Recently, a discussion cropped up in the comments section on a book review posted on another blog. The commenter noted that both the person reviewing the book, along with the other commenters, were generally heaping praise on the book while doing little to review its faults. This commenter disagreed with the reviewer’s take on the book, but felt pressure to not say anything because the tenor of the discussion had been mostly positive. This commenter also noted feeling like there was pressure within the Mormon literature community for authors to be soft on each other and to avoid giving fully critical reviews. Although this question of the validity and purpose of critique within the relatively small and somewhat insular world of Mormon letters is as a good one, the discussion cycled back to the question of book reviews: why do we write them and who do we write them for?
I think the question of how and why writing book reviews in the age of the internet is different is a good one. I’ll confess that I’m young enough to have had most of my experience with book reviewing take place in the online arena. I know that in the not-so-distant past, book reviews were generally written and published in periodicals, which had the effect of making them much less ephemeral and much less conversational. The internet has changed the nature of book reviews substantially. It is much easier to write a book review, whether brief or lengthy, and there is no editorial process standing in between reviewers and readers. In fact, any barrier between reviewers and readers has been broken down completely. I think the idea of a person who is specifically a ‘book reviewer’ is dead. Readers are reviewers now. Another key thing that has changed about the presence of online reviewing is the conversational aspect of it. Online writing is meant to elicit comments. It is rare to see any sort of website that publishes content that cannot be commented on. Readers on the internet have come to expect the ability to comment, and the assumption is made that the writer of a review does not get the final word on a book. Whatever a reviewer writes can be discussed, debated, and even denigrated right there in the comments section.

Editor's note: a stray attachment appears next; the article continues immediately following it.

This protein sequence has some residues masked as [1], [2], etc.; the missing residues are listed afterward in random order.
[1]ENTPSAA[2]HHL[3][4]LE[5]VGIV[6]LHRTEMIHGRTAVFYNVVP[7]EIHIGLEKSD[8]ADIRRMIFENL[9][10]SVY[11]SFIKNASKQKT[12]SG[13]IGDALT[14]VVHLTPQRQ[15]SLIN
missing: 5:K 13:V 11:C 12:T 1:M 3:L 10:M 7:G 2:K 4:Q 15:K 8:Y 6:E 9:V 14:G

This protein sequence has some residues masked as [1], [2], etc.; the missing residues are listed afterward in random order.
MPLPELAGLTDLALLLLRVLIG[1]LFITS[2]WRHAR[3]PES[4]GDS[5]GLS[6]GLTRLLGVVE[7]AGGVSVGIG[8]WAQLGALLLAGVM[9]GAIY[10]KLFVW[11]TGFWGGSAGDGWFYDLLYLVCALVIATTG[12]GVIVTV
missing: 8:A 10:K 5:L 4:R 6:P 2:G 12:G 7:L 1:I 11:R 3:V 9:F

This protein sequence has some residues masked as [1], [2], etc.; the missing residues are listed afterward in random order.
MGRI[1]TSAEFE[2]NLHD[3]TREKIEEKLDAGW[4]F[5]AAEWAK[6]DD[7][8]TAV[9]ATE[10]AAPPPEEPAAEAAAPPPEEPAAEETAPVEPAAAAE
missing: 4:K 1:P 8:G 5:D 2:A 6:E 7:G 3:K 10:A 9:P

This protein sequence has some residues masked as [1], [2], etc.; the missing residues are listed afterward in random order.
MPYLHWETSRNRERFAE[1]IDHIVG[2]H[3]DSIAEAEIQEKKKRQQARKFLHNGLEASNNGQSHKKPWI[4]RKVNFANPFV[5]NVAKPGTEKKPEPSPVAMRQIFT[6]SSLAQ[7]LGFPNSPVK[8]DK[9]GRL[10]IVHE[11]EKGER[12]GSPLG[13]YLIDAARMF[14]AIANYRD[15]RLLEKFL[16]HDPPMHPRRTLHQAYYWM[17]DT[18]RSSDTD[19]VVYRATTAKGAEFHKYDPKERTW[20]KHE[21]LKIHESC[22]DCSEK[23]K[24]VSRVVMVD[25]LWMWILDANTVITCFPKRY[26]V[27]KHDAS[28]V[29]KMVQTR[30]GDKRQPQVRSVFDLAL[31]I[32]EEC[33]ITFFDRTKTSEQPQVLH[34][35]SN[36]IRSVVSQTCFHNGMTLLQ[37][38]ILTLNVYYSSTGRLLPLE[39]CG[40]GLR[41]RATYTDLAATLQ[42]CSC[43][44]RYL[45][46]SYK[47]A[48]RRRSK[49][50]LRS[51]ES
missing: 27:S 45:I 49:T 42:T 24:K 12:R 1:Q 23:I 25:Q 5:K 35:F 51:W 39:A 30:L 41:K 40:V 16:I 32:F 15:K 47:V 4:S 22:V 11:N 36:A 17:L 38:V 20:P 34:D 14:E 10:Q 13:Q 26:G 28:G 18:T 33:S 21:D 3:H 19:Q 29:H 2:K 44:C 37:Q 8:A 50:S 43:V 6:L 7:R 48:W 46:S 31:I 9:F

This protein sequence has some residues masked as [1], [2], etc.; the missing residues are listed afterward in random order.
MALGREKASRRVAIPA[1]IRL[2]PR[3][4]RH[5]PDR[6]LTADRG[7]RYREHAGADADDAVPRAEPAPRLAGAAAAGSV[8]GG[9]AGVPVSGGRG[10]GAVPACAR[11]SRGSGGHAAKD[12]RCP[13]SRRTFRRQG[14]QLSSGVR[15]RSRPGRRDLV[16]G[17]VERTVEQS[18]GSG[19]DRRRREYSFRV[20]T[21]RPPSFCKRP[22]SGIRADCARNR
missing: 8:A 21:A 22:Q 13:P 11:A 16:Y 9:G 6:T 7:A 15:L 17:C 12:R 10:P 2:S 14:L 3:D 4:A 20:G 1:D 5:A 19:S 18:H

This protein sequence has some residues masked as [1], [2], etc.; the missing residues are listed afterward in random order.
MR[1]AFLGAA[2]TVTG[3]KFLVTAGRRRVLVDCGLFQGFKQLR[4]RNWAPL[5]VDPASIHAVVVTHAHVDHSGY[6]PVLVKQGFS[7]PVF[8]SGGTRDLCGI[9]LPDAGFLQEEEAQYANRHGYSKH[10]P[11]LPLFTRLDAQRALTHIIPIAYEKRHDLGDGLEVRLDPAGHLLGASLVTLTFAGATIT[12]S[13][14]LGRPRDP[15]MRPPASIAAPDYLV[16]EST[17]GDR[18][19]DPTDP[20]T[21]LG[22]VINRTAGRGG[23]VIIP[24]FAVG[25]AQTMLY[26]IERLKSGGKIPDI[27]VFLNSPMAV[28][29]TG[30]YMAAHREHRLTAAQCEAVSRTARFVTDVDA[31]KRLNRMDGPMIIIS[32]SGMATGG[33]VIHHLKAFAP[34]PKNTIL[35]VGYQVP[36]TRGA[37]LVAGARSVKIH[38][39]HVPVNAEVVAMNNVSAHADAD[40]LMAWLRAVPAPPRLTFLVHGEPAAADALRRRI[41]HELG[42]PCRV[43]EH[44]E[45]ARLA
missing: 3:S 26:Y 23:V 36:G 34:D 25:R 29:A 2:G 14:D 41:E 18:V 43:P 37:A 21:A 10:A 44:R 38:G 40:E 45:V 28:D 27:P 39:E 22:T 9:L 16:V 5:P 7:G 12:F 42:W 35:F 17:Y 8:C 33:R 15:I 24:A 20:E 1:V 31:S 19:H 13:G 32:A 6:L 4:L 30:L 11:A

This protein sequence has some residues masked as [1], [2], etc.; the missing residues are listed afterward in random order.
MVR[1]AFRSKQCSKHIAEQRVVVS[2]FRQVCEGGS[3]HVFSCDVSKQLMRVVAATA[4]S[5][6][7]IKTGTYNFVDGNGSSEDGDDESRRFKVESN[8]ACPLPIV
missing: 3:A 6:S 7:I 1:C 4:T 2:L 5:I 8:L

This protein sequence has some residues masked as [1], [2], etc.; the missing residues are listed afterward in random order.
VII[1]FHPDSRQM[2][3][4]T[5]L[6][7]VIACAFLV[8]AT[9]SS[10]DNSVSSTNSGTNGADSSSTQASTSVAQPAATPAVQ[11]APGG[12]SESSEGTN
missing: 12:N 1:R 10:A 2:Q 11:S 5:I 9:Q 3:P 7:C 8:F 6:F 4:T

The ease of writing on the web has created a wonderful explosion of book reviews and critiques. If I want to find out more about a book, I can read reviews on Amazon, Good Reads, blogs, and websites for newspapers and magazines. I think this has changed the nature of why we write reviews, and I think most people don’t even stop to think about why they write a book review, or why the person who wrote a review wrote it. When I started a personal blog several years ago, I did not intend for it to be a ‘book review blog’. But I read a lot of books and so I began to publish a monthly post summing up that month’s reading. I usually provide only a few sentences about my impression of each book; my purpose is partly to persuade my audience to read them, and partly just to keep track of my reading for myself. When I worked for a public library, the staff maintained a review blog with the intent of highlighting books that patrons might want to read. When I was writing short reviews for that site, I sometimes did not write about books that I had particularly disliked, simply because I felt that the purpose was to entice people to read books, not to shun them. I also was writing for a greater public audience and knew that sometimes my dislike for a book was simply due to my personal preference. I have never written book reviews with the author in mind, though I know that some people feel that providing feedback to an author is a proper purpose for a book review.
And so, to sum up my somewhat disjointed thoughts, I think that a conversation about book reviews is a good idea. Why do you read book reviews? Why do you write them? Do you write for yourself, for the author, for the reader, or for all of the above? Do you feel like some types of reviews are more ‘legitimate’ than others? What does that mean?